Table 1

Laboratory data of the patient on admission

  

Reference value

Hematology

 Hemoglobin (mmol/l)

7.6

8.5–11.0

 Mean corpuscular volume (fl)

81

80–100

 Hematocrit (l/l)

0.37

0.40–0.51

 Red blood cells

4.7 × 10E12/l

4.6–6.1 × 10E12/l

 White blood cells

20.6 × 10E9/l

4.2–9.1 × 10E9/l

 Neutrophils

17.0 × 10E9/l

1.5–9.0 × 10E9/l

 Lymphocytes (%)

7

20–50

 Monocytes (%)

9

2–10

 Eosinophils (%)

1

< 5

 Basophils (%)

0

< 2

 Platelets

397 × 10E9/l

165 × 10E9/l

Biochemistry/serology

 Creatinine (μmol/l)

87

59–104

 Sodium (mmol/l)

135

135–145

 Potassium (mmol/l)

3.8

3.5–5.0

 Blood urea nitrogen (mmol/l)

6.0

2.5–7.5

 C-reactive protein (mg/l)

163

< 5.0

 Erythrocyte sedimentation rate (mm/h)

103

< 15

 Albumin (g/l)

26

35–52

 Ferritin (μg/l)

710

25–250

 Vitamin B12 (pmol/l)

380

140–500

 Folic acid (nmol/l)

10.3

10.4–42.4

 Total bilirubin (μmol/l)

27

< 21

 Gamma glutamyl transferase (E/l)

240

< 55

 Alkaline phosphatase (E/l)

230

< 115

 Aspartate aminotransaminase (E/l)

28

< 35

 Alanine aminotransaminase (E/l)

34

< 45

 Lactate dehydrogenasis (E/l)

183

< 248

 Creatine kinase (E/l)

38

< 171

 MPO-ANCA (E/ml)

46

< 3.5

 PR3-ANCA (E/ml)

0.3

< 7.0

Urinary sediment

  

Protein

2+

 

Hemoglobine

2+

 

Red blood cells

4–10/HPF

 

Dysmorphic red blood cells (%)

< 40

 
Fig. 1

Light microscopy imaging of the renal biopsy demonstrating a small vessel vasculitis. Original magnification ×400, using Haematoxylin–eosin stain

Fig. 2

Light microscopy imaging of the renal biopsy demonstrating a medium sized vasculitis. Original magnification ×100, using Haematoxylin–eosin stain

Our patient was diagnosed having MPO-ANCA associated vasculitis with involvement of kidneys and peripheral nerves one month after admission to the hospital. Initial symptoms started two weeks after seasonal influenza vaccination. Because of rapidly progressive disease therapy was initiated with high dosages of intravenously administered prednisolone (1000 mg) for three consecutive days followed by oral prednisolone in tapering regimen, in combination with intravenous pulse cyclophosphamide (700 mg: 10 mg/kg adjusted for age and renal function) and trimethoprim/sulfamethoxazole (480 mg daily) for Pneumocystis jiroveci pneumonia prophylaxis, according to the consensus regimen of the European vasculitis study group [9]. The cyclophosphamide treatment was continued for three months, resulting in remission of the disease process. Levels of ESR and CRP dropped and renal function stabilized (serum creatinine levels 140–150 µmol/l). He was discharged from the hospital to a rehabilitation centre for further recovery. Patient continued on azathioprine for another 18 months. Remaining symptoms one year after initiation of treatment consist of distal sensory loss of hands and feet and loss of fine motor skills of the hands.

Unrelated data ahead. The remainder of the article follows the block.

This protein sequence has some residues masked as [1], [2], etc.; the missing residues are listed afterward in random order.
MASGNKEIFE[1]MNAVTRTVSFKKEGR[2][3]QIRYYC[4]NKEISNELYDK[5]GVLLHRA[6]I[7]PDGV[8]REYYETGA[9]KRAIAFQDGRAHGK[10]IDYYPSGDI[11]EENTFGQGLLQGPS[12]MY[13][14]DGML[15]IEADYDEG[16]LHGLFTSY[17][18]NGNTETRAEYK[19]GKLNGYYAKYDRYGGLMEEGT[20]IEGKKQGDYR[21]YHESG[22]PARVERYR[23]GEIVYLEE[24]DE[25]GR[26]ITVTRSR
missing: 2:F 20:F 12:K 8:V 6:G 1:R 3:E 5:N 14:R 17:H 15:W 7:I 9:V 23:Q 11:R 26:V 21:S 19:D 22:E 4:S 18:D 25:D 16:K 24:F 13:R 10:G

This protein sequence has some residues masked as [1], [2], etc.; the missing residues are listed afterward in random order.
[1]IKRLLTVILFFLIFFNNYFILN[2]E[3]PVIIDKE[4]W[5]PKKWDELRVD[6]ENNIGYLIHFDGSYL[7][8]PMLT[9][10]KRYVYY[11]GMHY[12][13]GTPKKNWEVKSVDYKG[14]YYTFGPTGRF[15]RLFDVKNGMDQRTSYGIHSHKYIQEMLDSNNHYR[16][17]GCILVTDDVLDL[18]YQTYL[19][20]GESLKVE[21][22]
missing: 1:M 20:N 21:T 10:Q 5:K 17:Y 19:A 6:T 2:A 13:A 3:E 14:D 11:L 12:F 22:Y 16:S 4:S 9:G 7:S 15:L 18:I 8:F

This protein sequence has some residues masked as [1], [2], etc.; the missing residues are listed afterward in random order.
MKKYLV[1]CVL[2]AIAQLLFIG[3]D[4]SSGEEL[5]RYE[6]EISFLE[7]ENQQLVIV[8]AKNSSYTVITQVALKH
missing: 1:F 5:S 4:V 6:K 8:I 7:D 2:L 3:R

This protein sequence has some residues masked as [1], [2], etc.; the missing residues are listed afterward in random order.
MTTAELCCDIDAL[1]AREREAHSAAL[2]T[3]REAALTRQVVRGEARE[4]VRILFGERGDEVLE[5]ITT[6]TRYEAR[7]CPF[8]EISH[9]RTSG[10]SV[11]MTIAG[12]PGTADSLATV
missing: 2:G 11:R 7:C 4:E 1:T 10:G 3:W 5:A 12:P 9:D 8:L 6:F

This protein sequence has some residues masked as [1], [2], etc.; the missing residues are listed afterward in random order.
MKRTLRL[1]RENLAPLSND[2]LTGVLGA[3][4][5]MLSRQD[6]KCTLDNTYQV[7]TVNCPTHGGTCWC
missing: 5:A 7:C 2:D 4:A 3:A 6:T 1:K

Discussion

In this report, we described a patient with MPO-ANCA vasculitis with renal involvement and mononeuritis multiplex two weeks after seasonal influenza vaccination. Since the patient showed overlapping sets of clinical features it was difficult to diagnose the exact subtype of AAV [10, 11]. Currently, a handful of AAV cases have been reported in temporal association with influenza vaccination [1217]. Recently, The Brighton Collaboration Vasculitis Working Group published a systematic literature review on adverse events following immunization (AEFI) suggesting an association between influenza vaccination and vasculitis, however no evidence is found to confirm this association yet [18]. The temporal relationship with the influenza vaccine could have been completely coincidental in our case. Several other etiological factors, such as exposure to silica, viral or bacterial infections, medication and genetic susceptibility have also been correlated to AAV [19, 20].

Vasculitic neuropathy is characterized by a necrotizing vasculitis involving the small arterioles of peripheral nerves. Mononeuritis multiplex is a painful, asymmetrical, asynchronous sensory and motor peripheral neuropathy involving isolated damage to at least two separate nerve areas. It can be distributed bilaterally, distally and proximally throughout the body, as we describe in our patient [21]. Hadden et al. reported several case reports with vasculitic neuropathy after influenza vaccination [22]. Mononeuritis multiplex was not proven histopathologically in our patient. However, the progressive neurological impairment was highly suggestive of mononeuritis multiplex, especially in combination with the results of the performed EMG as well as the histopathological proven renal vasculitis (level 2 evidence according to The Brighton Collaboration Vasculitic Peripheral Neuropathy Working Group) [22].